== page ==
This association is not lost in Christian circles. Usually theological arguments are viewed as nothing more than opposing sides buttressing their own views while seeking to undercut their opponent by harping on what they disagree upon. Believers and unbelievers alike sometimes view the church as a house of divisiveness instead of one of unity. While the examples that have been mentioned so far are those of arguments, they do fail to meet the criteria of what is deemed as an argument in the study of logic.
Remember, logic seeks to distinguish between correct and incorrect reasoning. In order to do so, an argument must first assert something; that is, it must make a claim that is either true or false. But, a claim alone does not make an argument; rather, the argument must also provide reasons that purport to support the claim. Without any supporting reasons, a claim is nothing more than an opinion.
For example, “Twenty-first century churches ought to aesthetically design their sanctuaries such that all of the senses of the congregation are utilized in the worship of God and the proclamation of the Word” is making an assertion such that a congregation either accepts or rejects the claim. Yet, without any supporting reason(s), no argument exists. What one can use by way of reasons for a claim is the subject of a later chapter in this book. For now, it should be clear that an argument must: 1) make a claim that is either true or false, and 2) provide reasons that purport to support the claim.
Just as important to how an argument is structured, there are matters more basic than how an argument is built. All arguments that are of interest to logic are necessarily composed of words and sentences. Though these concepts are simple, they are riddled with complexities and nuances that must be brought to light if you are to rightly analyze or build an argument. In an upcoming post, we will look at the issues of words and ideas.
Connection to Apologetics
With the growth of social media as a platform for sharing ideas and personal beliefs, the Christian is exposed to more opportunities to share and defend the Christian faith. Yet, as nearly everyone can attest to, social media tends open the gates for reactionary verbal bouts than for fruitful dialogue. Too often, in the heat of a disagreement on social media, Christians resort to poor argumentation that does more harm than good in proclaiming the truth of the Gospel (see my post from August 2016). As such, it is to our advantage to understand and apply the concepts that characterize good arguments.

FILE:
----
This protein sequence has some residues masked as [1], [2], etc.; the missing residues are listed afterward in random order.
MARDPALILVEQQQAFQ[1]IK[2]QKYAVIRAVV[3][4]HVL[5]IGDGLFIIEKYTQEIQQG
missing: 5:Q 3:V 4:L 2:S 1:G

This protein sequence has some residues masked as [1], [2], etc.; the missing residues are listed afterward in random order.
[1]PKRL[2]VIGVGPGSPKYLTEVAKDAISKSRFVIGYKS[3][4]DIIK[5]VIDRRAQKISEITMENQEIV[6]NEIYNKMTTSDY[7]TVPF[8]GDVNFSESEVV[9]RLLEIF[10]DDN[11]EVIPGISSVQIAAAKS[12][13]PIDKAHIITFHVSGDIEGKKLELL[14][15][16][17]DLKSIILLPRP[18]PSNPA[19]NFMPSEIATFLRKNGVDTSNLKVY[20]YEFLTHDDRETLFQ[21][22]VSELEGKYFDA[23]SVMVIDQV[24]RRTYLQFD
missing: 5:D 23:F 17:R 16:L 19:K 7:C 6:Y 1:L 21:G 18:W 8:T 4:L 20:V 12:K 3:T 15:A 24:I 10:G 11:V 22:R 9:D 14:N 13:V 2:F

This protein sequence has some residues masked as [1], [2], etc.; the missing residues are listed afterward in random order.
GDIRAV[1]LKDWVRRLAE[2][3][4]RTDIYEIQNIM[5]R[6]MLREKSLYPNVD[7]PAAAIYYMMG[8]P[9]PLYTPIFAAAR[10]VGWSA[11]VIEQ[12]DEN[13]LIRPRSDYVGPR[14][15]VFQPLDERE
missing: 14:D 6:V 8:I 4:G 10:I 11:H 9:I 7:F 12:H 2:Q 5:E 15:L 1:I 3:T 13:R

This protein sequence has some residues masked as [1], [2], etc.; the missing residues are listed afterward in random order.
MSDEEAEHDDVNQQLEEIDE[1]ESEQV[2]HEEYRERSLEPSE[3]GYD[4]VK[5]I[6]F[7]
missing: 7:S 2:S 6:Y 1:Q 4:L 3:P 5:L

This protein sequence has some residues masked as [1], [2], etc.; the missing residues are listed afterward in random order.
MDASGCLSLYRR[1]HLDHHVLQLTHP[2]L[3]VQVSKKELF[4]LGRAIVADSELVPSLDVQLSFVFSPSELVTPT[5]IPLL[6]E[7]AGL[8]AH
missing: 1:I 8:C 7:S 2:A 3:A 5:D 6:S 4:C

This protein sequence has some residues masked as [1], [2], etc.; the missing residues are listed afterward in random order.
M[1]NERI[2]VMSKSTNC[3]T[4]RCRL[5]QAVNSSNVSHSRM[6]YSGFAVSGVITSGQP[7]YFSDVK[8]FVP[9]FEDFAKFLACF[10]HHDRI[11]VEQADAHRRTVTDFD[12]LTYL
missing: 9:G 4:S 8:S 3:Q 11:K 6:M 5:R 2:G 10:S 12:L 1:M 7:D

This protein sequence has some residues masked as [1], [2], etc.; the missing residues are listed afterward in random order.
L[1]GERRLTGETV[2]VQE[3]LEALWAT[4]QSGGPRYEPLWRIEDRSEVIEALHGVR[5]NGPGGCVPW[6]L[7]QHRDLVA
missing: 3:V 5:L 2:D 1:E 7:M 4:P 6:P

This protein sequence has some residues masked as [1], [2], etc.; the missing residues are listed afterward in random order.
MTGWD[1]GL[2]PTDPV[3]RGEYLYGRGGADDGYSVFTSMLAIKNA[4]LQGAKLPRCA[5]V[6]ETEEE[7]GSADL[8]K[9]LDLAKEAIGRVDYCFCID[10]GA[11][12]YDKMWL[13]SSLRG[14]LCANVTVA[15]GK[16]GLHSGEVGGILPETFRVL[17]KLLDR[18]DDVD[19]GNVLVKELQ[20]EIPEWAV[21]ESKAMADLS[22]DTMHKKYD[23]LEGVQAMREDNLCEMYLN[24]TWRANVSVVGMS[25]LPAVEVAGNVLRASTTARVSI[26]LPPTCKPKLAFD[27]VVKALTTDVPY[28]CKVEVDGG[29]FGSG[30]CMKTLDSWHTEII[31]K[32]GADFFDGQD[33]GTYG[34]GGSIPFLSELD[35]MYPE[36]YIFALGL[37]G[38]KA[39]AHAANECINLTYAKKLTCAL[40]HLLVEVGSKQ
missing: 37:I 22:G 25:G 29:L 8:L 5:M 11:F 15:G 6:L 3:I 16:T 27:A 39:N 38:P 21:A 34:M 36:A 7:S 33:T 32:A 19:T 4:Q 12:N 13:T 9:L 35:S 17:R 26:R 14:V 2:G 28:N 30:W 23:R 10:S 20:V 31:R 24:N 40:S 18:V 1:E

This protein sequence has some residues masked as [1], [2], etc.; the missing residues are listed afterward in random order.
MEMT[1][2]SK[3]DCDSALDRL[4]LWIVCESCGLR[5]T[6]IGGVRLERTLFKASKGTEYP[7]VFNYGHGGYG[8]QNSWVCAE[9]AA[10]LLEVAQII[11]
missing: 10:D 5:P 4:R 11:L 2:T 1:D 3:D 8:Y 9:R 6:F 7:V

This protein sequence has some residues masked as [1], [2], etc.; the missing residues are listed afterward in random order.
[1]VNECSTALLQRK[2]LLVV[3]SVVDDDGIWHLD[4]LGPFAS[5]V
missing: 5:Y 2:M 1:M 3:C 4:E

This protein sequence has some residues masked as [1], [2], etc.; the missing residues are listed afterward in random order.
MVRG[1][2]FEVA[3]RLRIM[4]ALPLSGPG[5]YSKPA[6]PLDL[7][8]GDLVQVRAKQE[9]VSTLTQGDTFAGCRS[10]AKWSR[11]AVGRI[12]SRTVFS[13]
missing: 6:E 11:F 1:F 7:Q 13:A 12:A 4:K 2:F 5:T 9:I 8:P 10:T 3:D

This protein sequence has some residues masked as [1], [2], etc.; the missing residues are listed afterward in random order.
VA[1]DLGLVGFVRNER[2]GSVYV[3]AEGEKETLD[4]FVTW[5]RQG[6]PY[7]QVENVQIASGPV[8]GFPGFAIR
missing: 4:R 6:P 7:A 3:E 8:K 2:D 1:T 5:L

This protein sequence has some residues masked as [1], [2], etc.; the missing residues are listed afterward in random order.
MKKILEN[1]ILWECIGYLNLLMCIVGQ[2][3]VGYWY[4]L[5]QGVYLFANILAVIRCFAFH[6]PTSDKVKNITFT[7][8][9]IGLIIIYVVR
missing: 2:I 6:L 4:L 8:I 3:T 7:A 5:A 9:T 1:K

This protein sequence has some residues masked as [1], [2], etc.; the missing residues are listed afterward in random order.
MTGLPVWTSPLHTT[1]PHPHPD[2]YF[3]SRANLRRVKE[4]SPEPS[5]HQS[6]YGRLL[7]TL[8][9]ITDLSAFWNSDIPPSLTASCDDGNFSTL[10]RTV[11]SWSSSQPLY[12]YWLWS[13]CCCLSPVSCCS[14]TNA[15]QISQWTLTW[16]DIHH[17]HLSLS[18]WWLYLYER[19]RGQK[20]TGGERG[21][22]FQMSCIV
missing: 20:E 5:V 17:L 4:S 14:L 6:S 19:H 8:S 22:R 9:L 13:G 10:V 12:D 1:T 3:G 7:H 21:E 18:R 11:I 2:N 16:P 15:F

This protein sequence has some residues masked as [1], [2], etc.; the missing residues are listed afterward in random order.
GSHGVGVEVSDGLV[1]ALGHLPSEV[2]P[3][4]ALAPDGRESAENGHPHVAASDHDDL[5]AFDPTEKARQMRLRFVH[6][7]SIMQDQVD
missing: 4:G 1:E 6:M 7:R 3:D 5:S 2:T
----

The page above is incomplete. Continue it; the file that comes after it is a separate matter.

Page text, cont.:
This definition is a combination of the definitions of logic found in Patrick Hurley, A Concise Introduction to Logic, 9th ed. (Belmont, CA: Wadsworth/Thomson Learning, 2006), 1, and Irving Copi, Carl Cohen, and Kenneth McMahon, Introduction to Logic, 14th ed. (Boston: Prentice Hall, 2011), 2. For a more detailed discussion on the definition of logic and a defense of why the Christian ought to study logic, see this book’s Introduction.
 Nancey C. Murphy, Reasoning and Rhetoric in Religion (Eugene, OR: Wipf and Stock Publishers, 2001), 4.
© John Daniel “Danny” McDonald, PhD and Philosophical Lagniappe, 2017-18
In Part III, Ted Cabal, PhD discusses the value of studying philosophy has for the seminary student.
So, in essence, it seems like as Christians we tend to throw the baby out with the bathwater when it comes to philosophy?
Dr. Cabal: I think so. I don’t think there’s any doubt about it.
That is certainly correct, and it’s one reason, even though I’m embarrassed and ashamed of my early views of how I ridiculed philosophy, I am not ashamed nor unhappy that my earliest years in the faith were spent immersed in Scripture. And, in one sense, I’m grateful that most of my early years were spent memorizing and studying the Bible text and learning bible languages, more than they were spent doing anything else, and for that I’m grateful. So, I would argue that the seminary student should make sure they never fall in love with philosophy more than the Bible. If you feel that happening, you got a problem.